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The Zero-Emissions Mindset and the Flow of Capital in the Mobility Space

By The Hilco Mobility Team
Home / Perspectives / The Zero-Emissions Mindset and the Flow of Capital in the Mobility Space

This is the third article in our mobility series. Here we examine the flow of capital investment toward electric and mobility-focused innovations and how resources are being re-directed and refocused for the future.

Net-Zero Goes Beyond Emissions

The net-zero transition is well underway. As part of the larger transformation taking place in the automotive and broader mobility market, the concept of net-zero has expanded beyond zero emissions goals. As Kent Helfrich, Chief Technology Officer, President GM Ventures, VP Global R&D at General Motors, said during an October 2022 panel presentation, “At GM, we really believe in a future of zero crashes, zero emissions and zero congestion.” That’s a lot of zeros, and it most certainly suggests a future that will look very different than the present.

The path to zero emissions, in and of itself, has attracted billions in investment. Every major auto manufacturer has an electrification plan, and most have set very aggressive targets over the coming 5-10 years. More than a few have even committed to all-electric production by as early as 2030. When the other net zero targets, such as crashes and congestion are included, the investment pool expands dramatically to include autonomous vehicles, new public, pooled and shared transportation concepts, congestion and traffic management tools, as well as cutting-edge mobility technologies and platforms that will debut over the next several years.

In the transportation arena, road vehicles are by far the biggest contributors to greenhouse gas emissions. In fact, tailpipe emissions from cars, trucks, and other road vehicles make up about 75%  of all transportation related emissions, so the bulk of research and development right now is focused there. With market dynamics shifting, and net-zero targets being codified by governments around the world, significant financial resources have poured into mobility-driven emission reducing innovations. The global mobility market is expected “to reach $454.4 billion by 2028, rising at a [compound annual] market growth rate of 15.4% from 2022-2028.”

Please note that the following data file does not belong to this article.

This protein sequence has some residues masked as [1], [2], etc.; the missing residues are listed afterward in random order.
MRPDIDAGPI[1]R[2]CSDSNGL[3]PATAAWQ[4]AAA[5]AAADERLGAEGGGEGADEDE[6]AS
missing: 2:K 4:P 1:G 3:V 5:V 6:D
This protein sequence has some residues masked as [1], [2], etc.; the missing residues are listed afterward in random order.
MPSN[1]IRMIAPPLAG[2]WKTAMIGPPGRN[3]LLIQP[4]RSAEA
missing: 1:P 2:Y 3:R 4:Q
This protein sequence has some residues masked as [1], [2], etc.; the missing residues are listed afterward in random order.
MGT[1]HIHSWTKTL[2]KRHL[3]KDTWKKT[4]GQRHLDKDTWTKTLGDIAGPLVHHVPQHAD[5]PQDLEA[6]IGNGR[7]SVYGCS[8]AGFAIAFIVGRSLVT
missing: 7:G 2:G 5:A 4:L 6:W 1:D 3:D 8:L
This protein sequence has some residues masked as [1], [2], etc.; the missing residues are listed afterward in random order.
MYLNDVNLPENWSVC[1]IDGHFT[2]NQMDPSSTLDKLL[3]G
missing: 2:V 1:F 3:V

As noted in our previous articles, many incumbent auto manufacturers and suppliers have been slow to transition. They are competing with a growing number of electric-only manufacturers, as well as a host of technology start-ups. Both of these groups are laser focused on the development of connected, autonomous, shared mobility vehicles and transportation methods that will eventually replace internal combustion engine (ICE) cars and trucks. It is estimated that up to 50% of current ICE componentry could become obsolete over the course of the transition to electric vehicles. ICE cars and trucks will be on the road for a while to come, but the future is clearly in zero emissions.

What’s Moving the Needle?

For many in the environmental community, the path to this critical juncture has taken an interminably long time. For others involved in the manufacture of ICE autos, it may seem a little abrupt. Regardless, we have reached an inflection point where a convergence of factors is accelerating the pace of the race to net-zero.

One of the key factors driving the ramp-up of investment in the mobility sector is consumer pressure. Demand for greater safety and convenience helped move the needle initially, but a real sea change in the consumer mindset has come to bear. Enough consumers now seem to believe the net-zero targets are realistic and reachable, and that achieving them is imperative for the health and long-term survival of the planet.

Regulators and policy makers are taking firm positions on zero emissions targets. Using a combination of requirements and incentives, policy makers are creating an environment that is ripe for new innovators as well as evolving industry incumbents who are willing to commit the necessary resources and shift to foster a net-zero culture. Collectively, this momentum appears to have made investors more comfortable and confident in placing long-term bets in the market.

Money Talks: Evolve to Survive

Mobility has attracted sizable investment over the last ten years, with almost $100 billion flowing in since the start of 2020 alone. A number of incumbent manufacturers and large suppliers have also announced and executed on plans to restructure, spin-off, create new business units, sell-off existing divisions, or acquire new companies that will help reposition them for the net-zero marketplace. This shedding and redressing can be expected to continue throughout much of the current decade.